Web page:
This year I decided to undertake a 30 day challenge, Lent had passed and since I am not particularly religious don’t really feel any allegiance to this event. However after hearing several people talk about their reasons for abstinence I started thinking about areas of my life I felt I would benefit from more discipline in. That weekend I was on a course and was struggling to concentrate following a terrible sleep brought on too much caffeine followed by too much alcohol the day before. There and then I decided that I had to do something and give up both for a short period.
The key thing initially for me was a real commitment – a 100 percent, nothing-will-get-in-my-way determination to do this. And what helped me was building up a really compelling picture of what my end game was, in my case feeling fitter, full of energy, more alert and capable of anything! And this was ‘locked in’ further by sharing this with another supportive person who would hold me accountable for sticking with my vows. Reflecting on this made me realise why so many people fail to stick to New Year’s resolutions…all too often they are made half heartedly without any true commitment at the outset.
But it is all very well setting goals and having the support of people around you…what happens once you enter your period of abstinence? Afterall anyone can have great intentions, it’s the action that counts. Giving up alcohol particularly for 30 days was always going to be a challenge. Whilst I certainly don’t classify myself as a heavy drinker I had become accustomed to a glass of wine, sometimes two most nights, just to help me unwind…a habit I have had for as long as I can remember.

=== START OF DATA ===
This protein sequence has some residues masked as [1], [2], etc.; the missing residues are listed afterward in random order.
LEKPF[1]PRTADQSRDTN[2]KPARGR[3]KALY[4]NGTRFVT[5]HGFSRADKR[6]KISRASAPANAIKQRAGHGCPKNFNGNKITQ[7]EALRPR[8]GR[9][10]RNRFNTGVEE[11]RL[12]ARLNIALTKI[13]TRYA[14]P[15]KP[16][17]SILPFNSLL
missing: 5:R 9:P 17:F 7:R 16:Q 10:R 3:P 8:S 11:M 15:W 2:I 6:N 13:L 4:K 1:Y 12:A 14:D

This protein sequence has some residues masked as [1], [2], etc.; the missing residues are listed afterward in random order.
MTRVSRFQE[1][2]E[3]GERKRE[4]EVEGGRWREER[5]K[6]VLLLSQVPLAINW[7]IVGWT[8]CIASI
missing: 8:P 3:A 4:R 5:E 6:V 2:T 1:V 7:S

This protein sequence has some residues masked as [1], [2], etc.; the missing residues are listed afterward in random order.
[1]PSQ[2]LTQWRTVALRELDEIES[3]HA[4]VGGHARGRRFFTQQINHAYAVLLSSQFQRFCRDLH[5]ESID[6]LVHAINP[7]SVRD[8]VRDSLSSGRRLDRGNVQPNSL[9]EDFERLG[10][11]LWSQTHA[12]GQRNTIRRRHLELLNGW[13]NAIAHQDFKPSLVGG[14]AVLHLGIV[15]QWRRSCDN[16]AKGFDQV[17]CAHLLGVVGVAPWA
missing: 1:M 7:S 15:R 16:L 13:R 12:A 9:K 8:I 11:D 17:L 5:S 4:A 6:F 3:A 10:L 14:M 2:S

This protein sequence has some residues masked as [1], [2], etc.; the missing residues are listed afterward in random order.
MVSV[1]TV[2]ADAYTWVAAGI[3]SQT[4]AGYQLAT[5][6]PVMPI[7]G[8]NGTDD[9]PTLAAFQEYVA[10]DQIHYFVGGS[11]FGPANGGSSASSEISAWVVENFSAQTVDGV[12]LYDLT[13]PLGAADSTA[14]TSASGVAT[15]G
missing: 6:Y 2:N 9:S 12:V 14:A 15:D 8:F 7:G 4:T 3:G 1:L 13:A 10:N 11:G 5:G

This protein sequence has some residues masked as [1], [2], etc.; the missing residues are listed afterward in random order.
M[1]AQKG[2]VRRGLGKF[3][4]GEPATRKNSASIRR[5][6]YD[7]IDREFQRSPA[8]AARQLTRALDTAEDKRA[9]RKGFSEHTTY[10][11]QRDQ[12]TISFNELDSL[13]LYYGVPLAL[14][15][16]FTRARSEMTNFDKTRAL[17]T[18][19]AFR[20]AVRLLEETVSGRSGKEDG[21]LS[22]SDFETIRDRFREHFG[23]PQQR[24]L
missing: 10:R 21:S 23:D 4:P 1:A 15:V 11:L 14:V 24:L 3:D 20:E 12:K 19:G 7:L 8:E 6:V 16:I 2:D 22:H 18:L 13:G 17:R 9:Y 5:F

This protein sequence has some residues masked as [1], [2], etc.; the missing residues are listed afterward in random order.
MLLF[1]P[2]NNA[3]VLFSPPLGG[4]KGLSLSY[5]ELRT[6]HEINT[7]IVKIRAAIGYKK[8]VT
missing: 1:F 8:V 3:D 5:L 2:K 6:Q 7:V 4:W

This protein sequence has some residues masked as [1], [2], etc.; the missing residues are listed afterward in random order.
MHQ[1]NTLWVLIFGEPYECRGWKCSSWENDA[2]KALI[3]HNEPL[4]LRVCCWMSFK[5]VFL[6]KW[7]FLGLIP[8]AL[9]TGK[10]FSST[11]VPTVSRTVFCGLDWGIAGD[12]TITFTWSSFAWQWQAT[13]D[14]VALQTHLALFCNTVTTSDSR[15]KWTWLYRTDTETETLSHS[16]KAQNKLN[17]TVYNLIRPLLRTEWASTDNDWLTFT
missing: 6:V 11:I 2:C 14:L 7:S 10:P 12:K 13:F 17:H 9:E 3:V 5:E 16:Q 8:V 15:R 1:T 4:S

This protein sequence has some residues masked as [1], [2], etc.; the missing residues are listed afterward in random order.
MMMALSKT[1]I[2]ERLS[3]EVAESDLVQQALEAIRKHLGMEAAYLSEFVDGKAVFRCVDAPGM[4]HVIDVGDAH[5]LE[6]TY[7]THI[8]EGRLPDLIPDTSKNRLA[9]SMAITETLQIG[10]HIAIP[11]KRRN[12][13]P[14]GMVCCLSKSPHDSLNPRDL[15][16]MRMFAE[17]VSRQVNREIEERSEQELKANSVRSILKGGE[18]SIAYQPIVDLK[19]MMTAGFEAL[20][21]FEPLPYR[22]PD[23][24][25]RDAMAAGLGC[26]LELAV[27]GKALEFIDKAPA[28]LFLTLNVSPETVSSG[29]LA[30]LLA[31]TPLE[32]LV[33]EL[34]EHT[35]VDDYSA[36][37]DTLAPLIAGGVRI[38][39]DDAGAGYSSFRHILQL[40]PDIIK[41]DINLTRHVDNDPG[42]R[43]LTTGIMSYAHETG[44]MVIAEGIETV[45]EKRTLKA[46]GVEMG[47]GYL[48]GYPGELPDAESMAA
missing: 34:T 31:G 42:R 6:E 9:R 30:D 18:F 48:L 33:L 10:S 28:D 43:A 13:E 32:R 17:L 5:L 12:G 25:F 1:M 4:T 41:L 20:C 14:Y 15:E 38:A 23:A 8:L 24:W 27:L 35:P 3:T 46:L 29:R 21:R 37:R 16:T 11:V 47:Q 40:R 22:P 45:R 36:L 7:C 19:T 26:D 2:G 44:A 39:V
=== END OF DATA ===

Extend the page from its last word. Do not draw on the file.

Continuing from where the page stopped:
The first couple of days felt easy, I had such an overwhelming sense of determination that there was no other option. My first hurdle came when it was my husband’s birthday, a time for celebrating and sharing, including a bottle of wine. I value connection highly and felt this was being somewhat compromised. We often underestimate the role our values (in other words what is most important to us) play in creating and breaking habits, and it is certainly helpful to have a clear grasp of what is driving our behaviour from the outset. If one value is at the root of our behaviour (for example you may value a sense of belonging, so by giving up a social habit it may help to create a sense of isolation) you need to find alternative ways of honouring this value.
Throughout this period I also became aware of my saboteurs in my head, always ready to trip me up with their words of discouragement – ‘you won’t be able to go the full mile,’ or ‘you’ve given up for a week now so why not just chill out!’ I had to put these to one side and stick resolutely to my commitment, at all times remembering my whole reason for doing this.
But probably overall the conclusion I drew at the end of this 30 days period is that it is all about discipline - pure and simple discipline. I have been used to making choices, free to do as I please, probably compounded by the fact I have not followed a particular faith, which in itself often requires levels of personal discipline. I then reflected and wondered where else in my life this lack of discipline was showing up. And unsurprisingly perhaps there were a number of areas.
So where do I take my learning from all this moving forward? I realise now the value of discipline – and having faced one of the toughest challenges I now feel far more equipped to tackle other challenges – in fact anything seems possible. I see discipline is a muscle to be exercised…the more we use it the more powerful we can become.
So next time you make a vow, whether it is part of your faith or even a commitment to your lifelong partner remember that discipline will be part and parcel of it, but instead of seeing this as a burden, view it as a gift of strength that will help you achieve anything.
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